Pink eye (conjunctivitis) gets its common name from the appearance of your eyes during infection. The Mayo Clinic explains, “Inflammation causes small blood vessels in the conjunctiva to become more prominent, which is what causes the pink or red cast to the whites of your eyes.” Your eyes will probably be watery and will feel sore and irritated. The eyelids may be inflamed, and you may experience photosensitivity. Slightly blurred vision is common. In short, your eyes will look and feel like someone took a piece of sandpaper to them.
Symptom duration. In most cases, symptoms will clear up fairly quickly (within 24 hours) after the start of treatment. If left to heal on its own, some types of conjunctivitis will resolve within several days, while others may persist until you seek treatment. Depending on the severity of the symptoms, runny eyes and some residual soreness may persist for a short time even after the primary infection has cleared.
Severity of symptoms. Conjunctivitis does not usually cause any serious damage in an otherwise healthy adult, especially if it’s treated promptly. Some forms of conjunctivitis can occur at or soon after birth, and these may cause long-term vision problems if they're not treated immediately. Immune-suppressed individuals may experience much more severe symptoms or may experience additional infections as a result of conjunctivitis. In most cases, pink eye does not seriously impede your eyesight or your ability to perform normal daily activities, though it’s probably a good idea to refrain from work or social engagements until the infection clears so it doesn’t spread to anyone else.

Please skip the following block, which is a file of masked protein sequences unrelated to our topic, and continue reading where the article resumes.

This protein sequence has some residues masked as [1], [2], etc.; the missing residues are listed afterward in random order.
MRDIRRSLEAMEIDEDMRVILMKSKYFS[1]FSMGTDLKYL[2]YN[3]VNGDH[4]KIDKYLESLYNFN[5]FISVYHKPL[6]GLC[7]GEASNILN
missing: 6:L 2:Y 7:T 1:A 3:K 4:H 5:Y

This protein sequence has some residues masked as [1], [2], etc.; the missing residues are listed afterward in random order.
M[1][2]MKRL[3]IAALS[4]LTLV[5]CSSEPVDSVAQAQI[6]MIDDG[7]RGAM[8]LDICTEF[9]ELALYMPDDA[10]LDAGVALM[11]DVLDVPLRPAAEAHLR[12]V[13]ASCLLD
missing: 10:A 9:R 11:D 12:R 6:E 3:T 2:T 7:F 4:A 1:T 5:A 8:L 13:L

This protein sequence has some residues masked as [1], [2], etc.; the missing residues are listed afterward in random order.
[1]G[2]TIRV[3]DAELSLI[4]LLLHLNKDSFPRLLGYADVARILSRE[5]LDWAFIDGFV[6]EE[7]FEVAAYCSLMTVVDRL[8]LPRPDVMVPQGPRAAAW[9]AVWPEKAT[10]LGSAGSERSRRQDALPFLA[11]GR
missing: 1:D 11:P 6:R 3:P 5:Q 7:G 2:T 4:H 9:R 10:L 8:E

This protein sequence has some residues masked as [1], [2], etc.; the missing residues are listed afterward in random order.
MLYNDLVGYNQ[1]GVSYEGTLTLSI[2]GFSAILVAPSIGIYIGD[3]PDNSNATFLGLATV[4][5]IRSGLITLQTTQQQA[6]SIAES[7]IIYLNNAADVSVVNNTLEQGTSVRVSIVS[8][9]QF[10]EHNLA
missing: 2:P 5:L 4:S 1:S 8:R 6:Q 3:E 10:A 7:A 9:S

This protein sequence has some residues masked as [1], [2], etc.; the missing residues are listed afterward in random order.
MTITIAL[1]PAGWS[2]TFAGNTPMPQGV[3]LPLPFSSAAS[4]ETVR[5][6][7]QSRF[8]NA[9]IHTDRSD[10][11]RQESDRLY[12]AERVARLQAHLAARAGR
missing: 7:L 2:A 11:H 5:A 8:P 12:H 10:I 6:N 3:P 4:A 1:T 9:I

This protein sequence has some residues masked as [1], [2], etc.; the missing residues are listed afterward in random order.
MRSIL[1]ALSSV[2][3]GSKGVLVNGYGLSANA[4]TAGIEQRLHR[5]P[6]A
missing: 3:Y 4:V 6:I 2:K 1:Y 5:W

Managing symptoms. While most cases of pink eye will eventually resolve themselves, treatment is recommended to help prevent spreading this highly contagious disease. During the course of the infection, you may experience some relief from cool, wet washcloths placed on your eyes. Make sure to launder these washcloths promptly after use, and do not use them for anything else in order to prevent spreading the infection. Avoid bright lights, and make sure to drink plenty of fluids so that your production of natural tears is not compromised.